Horrific footage of an injured hiker spinning violently out of control as she was winched to safety by a helicopter has gone viral, as people across the world react to the dramatic rescue effort.
The 74-year-old woman reportedly fell and injured herself while hiking at Piestewa Peak, a mountain in the middle of Phoenix city, Arizona, when the helicopter was called to rescue her, The Washington Post reports.
However, a video – now widely shared online – captured the moment she began to slowly spin in circles as she was lifted off the ground on a stretcher.
As she got higher, the spinning only intensified until she was being sent in violent circles below the chopper – with rescue crews above unable to help her.
The footage, captured by local media outlets KNXV and FOX 10 Phoenix, lasted for around a minute and has already been viewed right around the world.
Speaking in a press conference on Tuesday, the Phoenix Fire Department confirmed that it had happened before – but it was extremely rare. In fact, according to the Washington Post, they said that out of 210 helicopter hoist rescues on mountain missions in the last six years, only two had spun like this.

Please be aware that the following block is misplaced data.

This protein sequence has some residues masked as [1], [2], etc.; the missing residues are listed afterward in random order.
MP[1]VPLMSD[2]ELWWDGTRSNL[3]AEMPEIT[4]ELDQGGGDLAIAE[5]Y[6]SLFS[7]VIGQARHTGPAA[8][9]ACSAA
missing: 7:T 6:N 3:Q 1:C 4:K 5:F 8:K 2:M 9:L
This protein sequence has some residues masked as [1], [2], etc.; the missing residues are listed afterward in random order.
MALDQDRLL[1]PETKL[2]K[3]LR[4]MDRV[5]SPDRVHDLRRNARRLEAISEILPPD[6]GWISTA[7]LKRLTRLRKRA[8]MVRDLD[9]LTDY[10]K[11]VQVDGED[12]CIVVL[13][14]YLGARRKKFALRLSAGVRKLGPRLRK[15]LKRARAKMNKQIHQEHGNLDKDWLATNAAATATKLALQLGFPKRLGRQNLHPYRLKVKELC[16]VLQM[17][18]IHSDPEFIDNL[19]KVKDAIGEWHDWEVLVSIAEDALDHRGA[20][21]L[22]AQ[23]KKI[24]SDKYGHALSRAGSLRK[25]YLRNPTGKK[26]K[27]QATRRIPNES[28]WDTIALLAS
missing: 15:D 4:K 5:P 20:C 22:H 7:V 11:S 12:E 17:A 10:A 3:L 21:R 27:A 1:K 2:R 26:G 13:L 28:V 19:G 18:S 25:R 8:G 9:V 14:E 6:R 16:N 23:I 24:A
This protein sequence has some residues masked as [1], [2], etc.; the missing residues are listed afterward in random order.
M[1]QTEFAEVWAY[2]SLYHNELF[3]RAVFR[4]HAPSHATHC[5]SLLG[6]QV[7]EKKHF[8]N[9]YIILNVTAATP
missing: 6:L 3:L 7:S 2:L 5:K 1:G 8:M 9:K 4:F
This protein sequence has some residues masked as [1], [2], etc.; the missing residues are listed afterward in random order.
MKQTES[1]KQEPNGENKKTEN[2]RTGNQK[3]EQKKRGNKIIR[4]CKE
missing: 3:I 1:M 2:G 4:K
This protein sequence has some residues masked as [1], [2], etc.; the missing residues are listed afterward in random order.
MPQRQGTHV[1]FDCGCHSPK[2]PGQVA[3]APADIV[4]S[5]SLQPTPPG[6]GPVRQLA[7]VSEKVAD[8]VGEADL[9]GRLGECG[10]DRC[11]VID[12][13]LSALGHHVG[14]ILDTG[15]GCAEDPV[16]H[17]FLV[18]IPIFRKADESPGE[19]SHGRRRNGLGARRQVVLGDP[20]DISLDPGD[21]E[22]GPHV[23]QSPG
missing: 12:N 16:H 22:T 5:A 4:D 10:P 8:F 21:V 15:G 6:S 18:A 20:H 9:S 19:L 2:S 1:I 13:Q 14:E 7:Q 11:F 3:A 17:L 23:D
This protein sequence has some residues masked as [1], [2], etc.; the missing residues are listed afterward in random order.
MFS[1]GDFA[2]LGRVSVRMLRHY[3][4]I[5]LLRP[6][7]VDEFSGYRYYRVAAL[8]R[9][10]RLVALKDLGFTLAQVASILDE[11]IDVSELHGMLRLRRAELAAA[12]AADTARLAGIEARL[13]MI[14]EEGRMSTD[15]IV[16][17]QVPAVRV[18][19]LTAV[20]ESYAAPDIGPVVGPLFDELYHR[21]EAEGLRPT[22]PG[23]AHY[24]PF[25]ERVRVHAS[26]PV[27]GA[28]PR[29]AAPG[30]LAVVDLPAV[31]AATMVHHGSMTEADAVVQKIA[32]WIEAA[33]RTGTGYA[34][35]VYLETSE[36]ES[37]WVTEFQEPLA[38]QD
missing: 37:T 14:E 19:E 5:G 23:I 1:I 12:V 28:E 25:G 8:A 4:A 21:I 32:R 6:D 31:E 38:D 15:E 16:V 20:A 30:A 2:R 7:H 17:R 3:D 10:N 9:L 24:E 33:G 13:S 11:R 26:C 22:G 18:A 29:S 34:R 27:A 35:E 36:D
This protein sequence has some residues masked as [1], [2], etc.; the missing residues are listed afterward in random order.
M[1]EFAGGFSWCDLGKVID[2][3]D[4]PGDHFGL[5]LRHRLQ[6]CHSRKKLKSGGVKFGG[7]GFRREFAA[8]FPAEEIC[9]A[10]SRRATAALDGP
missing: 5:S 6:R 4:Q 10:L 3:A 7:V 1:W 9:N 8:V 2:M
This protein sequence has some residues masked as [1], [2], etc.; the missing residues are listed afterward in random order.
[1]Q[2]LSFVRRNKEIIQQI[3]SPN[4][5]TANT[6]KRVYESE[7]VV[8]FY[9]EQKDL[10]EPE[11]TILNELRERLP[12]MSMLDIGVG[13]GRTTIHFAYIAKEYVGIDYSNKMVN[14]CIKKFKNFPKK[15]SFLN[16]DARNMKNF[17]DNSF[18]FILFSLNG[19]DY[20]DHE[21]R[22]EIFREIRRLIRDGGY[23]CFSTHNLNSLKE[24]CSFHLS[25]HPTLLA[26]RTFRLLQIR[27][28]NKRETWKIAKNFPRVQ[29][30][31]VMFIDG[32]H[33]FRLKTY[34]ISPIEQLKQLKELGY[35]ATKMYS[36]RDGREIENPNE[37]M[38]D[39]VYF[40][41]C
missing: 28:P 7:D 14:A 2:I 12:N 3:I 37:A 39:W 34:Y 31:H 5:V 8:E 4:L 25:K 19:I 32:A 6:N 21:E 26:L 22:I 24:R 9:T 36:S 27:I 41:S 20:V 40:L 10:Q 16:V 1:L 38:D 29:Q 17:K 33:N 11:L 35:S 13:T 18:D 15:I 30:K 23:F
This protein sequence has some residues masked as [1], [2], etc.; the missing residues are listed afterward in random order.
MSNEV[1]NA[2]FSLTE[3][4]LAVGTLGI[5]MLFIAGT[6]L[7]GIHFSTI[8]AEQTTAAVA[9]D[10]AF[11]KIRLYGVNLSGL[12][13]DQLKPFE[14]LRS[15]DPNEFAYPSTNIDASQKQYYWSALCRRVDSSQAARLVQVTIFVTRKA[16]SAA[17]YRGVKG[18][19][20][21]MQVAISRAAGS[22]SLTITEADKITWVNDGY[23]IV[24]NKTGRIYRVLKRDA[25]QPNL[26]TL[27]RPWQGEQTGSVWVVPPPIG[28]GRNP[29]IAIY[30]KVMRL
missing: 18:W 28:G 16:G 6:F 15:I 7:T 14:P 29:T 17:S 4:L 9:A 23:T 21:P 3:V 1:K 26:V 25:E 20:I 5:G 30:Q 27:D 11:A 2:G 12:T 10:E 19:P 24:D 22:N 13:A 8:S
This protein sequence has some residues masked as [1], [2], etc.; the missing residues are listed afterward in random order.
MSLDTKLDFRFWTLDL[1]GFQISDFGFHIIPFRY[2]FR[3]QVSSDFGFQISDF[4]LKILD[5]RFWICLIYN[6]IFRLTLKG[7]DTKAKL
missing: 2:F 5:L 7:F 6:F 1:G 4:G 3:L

Paul Apolinar, the chief pilot of the police department’s aviation unit, reportedly explained: “Sometimes when we bring the helicopter up from the ground, [the basket] will start to spin… We have a line attached to the basket that’s supposed to prevent that. Today, it didn’t.”
Phoenix Fire Captain Bobby Dubnow told the news outlet that he spoke to the woman after the frightening ordeal and confirmed she’s in a stable condition and “suffered no ill effect from that spin, other than being a little bit dizzy”.
The footage gained a huge reaction online, with one person commenting: “I’ve watched this 100000 times today,” while another added: “Is that rope connected to the rotor??”
And one wrote: “This is 100% not okay. Spins can and should be controlled with proper tethering.”
Meanwhile more shared GIFs of the incident, with some re-posting footage from an old Simpsons episode, making light of the dramatic footage.
According to The Mirror, Derek Geisel, who was the pilot of the helicopter during the rescue, said the spinning lasted for 40 seconds after the line broke which usually prevents the spinning.